Tackle real problems on behalf of your customers, many of which may challenge the status quo. Be curious. Experiment on a small scale often and learn. Place lots of small bets to see what will work best. Don’t be afraid of unconventional paths.
Getting totally consumed
Be a team player … caring about your employees. Delegate and empower them to act on your behalf. Remember that you can’t do everything or be everywhere.
Learn to back away occasionally. Maybe an afternoon … sometimes for a day. Find a balance between work and life that works for you.
Small company … ignoring customer insights
Unlike big companies, a small business gives you the opportunity to interact with customers on a daily basis. Make use of these interactions by gaining better knowledge of their wants and needs. Ask good questions, listen carefully, and take notes. You will be amazed at how eager many are to help and assist you in learning. Customer insights are one of your most valuable assets.
Not being a multiplier leader
Multiplier business leaders know that at the apex of the intelligence hierarchy is NOT the lone genius. Rather, it is the genius who knows the importance of bringing out the smarts and capabilities in everyone in the team.
Not putting attention on connections
Both managers and employees know their job with their teams is about building lots of connections. They make people feel they have a stake in common problems.
Not soliciting feedback
It is vital that you let your team, as well as your customers, know you are interested in their concerns and ideas. Listen well and use inputs for solutions to any and all problems.
Not offering recognition and sharing success
Focus on building team confidence by publicly recognizing employee efforts and achievements. Think of it this way; anything is possible if you share the glory. Giving others a chance to claim credit is an easy, and effective, way to magnify results.
Not communicating clearly and often
Language is a manager’s most powerful tool, whether it is written or oral. Always keep your people informed of team goals, priorities, and schedules. Without the ability to communicate, managers can possess all the other attributes and still fail to have an impact.
Small business struggles … lacking decisiveness
One of the key jobs of a businessman is to be an effective decision maker. Employees are never comfortable with managers who make slow decisions and the frequently change their minds. Quality managers make decisions quickly and stick with them.
Not maintaining trust
Always do what you say and set good examples. Demand from yourself the same level of professionalism and dedication that you expect from others. Trust, once broken, is seldom restored to its original state. It is the most fragile yet essential attribute of leadership and management.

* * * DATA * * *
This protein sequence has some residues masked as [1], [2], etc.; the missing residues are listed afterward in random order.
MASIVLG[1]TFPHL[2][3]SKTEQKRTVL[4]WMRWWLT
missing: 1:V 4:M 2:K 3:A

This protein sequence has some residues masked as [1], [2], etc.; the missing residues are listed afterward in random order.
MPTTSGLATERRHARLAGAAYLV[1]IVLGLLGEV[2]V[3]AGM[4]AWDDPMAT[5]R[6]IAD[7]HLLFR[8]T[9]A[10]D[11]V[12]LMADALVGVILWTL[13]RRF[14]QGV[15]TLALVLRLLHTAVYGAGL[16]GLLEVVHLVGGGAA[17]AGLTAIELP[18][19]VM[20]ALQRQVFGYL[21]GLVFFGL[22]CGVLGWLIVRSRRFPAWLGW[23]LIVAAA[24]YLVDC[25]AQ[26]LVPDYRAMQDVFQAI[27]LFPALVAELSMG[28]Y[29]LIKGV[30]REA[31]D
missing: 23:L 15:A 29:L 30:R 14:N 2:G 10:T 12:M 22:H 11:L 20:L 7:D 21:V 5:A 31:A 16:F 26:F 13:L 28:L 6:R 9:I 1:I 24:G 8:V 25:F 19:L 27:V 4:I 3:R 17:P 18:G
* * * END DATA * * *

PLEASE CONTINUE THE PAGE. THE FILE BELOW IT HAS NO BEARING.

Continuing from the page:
Related material: Is Your Small Business Coping With Technological Change?
Not showing customer obsession
The best businesses start with the customer and work backwards. They work vigorously to earn and keep customer trust. Although leaders pay attention to competitors, they obsess over customers.
The bottom line
The moral of this story is that these small business mistakes are easily understood and correctable. When the corrections are implemented well, they will have a great influence on your team development and teamwork. If these different thoughts are possessed by your current management or leadership team, or your emerging leaders, you will be in a good position for the road ahead.
Which of these success lessons stand out to you as the most critical? Do you have any other thoughts of effective leaders worthy of mention? Leave a comment and share your insights with us and other readers. We would be most interested in your thoughts.
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Call Mike at 607-725-8240.
All you get is what you bring to the fight. And that fight gets better every day you learn and apply new ideas.
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Mike Schoultz is the founder of Digital Spark Marketing, a digital marketing and customer service agency. With 40 years of business experience, he blogs on topics that relate to improving the performance of your business. Find them on G+, Twitter, and LinkedIn.
Digital Spark Marketing will stretch your thinking and your ability to adapt to change. We also provide some fun and inspiration along the way. Call us for a free quote today. You will be amazed how reasonable we will be.